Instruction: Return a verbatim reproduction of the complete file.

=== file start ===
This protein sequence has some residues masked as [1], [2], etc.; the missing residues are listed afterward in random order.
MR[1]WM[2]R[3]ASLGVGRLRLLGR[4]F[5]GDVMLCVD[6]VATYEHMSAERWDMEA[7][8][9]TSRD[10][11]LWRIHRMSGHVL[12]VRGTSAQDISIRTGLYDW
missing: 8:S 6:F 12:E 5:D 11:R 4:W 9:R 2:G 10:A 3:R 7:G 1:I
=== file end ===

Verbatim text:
This protein sequence has some residues masked as [1], [2], etc.; the missing residues are listed afterward in random order.
MR[1]WM[2]R[3]ASLGVGRLRLLGR[4]F[5]GDVMLCVD[6]VATYEHMSAERWDMEA[7][8][9]TSRD[10][11]LWRIHRMSGHVL[12]VRGTSAQDISIRTGLYDW
missing: 8:S 6:F 12:E 5:D 11:R 4:W 9:R 2:G 10:A 3:R 7:G 1:I